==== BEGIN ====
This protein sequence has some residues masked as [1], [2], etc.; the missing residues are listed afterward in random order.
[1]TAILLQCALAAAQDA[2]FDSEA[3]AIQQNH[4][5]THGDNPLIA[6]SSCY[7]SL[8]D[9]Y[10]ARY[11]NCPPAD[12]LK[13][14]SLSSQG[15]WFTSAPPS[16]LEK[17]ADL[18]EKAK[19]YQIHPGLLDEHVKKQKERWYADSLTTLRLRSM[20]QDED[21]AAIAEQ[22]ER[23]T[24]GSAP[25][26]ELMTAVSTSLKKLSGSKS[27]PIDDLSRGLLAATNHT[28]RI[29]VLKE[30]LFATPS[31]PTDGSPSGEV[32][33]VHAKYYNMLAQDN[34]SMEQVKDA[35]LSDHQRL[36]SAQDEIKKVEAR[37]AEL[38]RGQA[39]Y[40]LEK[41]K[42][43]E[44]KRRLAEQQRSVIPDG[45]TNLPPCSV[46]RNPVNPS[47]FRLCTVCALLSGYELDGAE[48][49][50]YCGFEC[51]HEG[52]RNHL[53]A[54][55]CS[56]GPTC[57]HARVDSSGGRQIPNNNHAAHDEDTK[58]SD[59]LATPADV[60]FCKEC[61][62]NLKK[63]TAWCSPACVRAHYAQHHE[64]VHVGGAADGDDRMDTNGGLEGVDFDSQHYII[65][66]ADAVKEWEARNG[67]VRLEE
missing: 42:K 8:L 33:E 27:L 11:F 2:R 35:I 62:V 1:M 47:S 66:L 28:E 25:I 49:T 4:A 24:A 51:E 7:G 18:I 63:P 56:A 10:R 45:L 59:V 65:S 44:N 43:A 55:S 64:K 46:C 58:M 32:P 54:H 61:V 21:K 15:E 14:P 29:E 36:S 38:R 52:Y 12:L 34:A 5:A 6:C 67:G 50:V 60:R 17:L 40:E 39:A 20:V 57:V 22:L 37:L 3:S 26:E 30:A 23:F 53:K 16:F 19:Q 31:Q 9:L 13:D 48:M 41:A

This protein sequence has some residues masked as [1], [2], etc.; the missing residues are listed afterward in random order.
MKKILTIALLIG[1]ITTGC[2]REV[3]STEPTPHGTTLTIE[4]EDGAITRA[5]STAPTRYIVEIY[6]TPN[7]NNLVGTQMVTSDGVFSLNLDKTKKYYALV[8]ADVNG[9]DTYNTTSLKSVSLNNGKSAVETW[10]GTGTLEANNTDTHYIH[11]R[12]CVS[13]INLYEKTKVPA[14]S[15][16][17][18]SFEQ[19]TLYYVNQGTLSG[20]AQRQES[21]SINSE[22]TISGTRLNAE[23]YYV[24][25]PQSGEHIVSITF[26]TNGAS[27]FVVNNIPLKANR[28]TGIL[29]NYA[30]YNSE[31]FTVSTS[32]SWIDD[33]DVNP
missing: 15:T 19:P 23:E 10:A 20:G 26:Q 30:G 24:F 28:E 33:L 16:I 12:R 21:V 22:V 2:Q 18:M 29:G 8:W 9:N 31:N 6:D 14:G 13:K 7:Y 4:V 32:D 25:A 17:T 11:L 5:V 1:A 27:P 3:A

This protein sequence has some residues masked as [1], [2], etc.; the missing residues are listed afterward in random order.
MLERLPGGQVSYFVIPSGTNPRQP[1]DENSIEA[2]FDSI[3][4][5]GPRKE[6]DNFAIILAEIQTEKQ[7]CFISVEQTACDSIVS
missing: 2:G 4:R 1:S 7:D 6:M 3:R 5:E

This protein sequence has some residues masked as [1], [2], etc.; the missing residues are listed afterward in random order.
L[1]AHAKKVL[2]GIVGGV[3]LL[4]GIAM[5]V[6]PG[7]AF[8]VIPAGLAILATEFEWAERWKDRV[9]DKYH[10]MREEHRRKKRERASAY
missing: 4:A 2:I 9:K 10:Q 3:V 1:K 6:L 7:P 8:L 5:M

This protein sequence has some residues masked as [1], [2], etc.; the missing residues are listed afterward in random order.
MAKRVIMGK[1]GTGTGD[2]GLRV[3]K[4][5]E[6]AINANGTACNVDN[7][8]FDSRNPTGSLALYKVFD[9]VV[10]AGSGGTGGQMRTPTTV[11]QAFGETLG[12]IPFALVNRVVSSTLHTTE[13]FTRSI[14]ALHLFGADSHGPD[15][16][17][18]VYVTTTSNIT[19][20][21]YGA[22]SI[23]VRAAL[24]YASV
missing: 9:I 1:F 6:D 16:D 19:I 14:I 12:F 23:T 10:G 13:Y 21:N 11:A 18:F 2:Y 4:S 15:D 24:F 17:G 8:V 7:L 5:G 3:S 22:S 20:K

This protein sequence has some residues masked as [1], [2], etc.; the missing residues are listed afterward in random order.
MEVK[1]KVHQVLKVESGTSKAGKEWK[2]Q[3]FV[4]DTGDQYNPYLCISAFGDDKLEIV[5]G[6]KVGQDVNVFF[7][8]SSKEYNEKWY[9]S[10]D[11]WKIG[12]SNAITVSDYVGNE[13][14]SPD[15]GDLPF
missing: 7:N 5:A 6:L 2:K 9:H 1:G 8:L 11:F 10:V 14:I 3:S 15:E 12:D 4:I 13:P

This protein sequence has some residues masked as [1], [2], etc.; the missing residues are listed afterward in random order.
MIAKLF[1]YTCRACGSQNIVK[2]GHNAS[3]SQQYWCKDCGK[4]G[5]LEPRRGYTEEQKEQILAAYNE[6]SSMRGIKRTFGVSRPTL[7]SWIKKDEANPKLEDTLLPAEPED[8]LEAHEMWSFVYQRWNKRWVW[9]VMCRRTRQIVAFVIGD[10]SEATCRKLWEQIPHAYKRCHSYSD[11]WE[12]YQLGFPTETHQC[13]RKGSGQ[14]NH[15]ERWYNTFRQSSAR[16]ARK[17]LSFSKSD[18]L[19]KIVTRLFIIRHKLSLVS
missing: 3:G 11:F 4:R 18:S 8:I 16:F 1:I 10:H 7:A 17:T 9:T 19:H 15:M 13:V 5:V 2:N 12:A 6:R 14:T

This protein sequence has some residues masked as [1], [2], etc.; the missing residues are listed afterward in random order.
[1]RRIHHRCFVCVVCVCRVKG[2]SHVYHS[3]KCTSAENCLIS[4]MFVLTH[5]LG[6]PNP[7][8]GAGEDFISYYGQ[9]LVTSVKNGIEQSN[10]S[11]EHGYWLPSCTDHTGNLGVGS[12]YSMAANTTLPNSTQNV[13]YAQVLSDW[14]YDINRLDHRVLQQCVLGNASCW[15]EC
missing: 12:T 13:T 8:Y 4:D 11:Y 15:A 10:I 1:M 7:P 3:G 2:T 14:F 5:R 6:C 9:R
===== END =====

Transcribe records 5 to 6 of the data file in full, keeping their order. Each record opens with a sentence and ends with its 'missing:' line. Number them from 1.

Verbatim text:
This protein sequence has some residues masked as [1], [2], etc.; the missing residues are listed afterward in random order.
MAKRVIMGK[1]GTGTGD[2]GLRV[3]K[4][5]E[6]AINANGTACNVDN[7][8]FDSRNPTGSLALYKVFD[9]VV[10]AGSGGTGGQMRTPTTV[11]QAFGETLG[12]IPFALVNRVVSSTLHTTE[13]FTRSI[14]ALHLFGADSHGPD[15][16][17][18]VYVTTTSNIT[19][20][21]YGA[22]SI[23]VRAAL[24]YASV
missing: 9:I 1:F 6:D 16:D 19:I 14:I 12:F 23:T 10:G 13:Y 21:N 11:A 18:F 2:Y 4:S 15:D 24:F 17:G 8:V 7:L 5:G 3:S 22:S 20:K

This protein sequence has some residues masked as [1], [2], etc.; the missing residues are listed afterward in random order.
MEVK[1]KVHQVLKVESGTSKAGKEWK[2]Q[3]FV[4]DTGDQYNPYLCISAFGDDKLEIV[5]G[6]KVGQDVNVFF[7][8]SSKEYNEKWY[9]S[10]D[11]WKIG[12]SNAITVSDYVGNE[13][14]SPD[15]GDLPF
missing: 7:N 5:A 6:L 2:K 9:H 1:G 8:L 11:F 10:V 14:I 3:S 15:E 12:D 4:I 13:P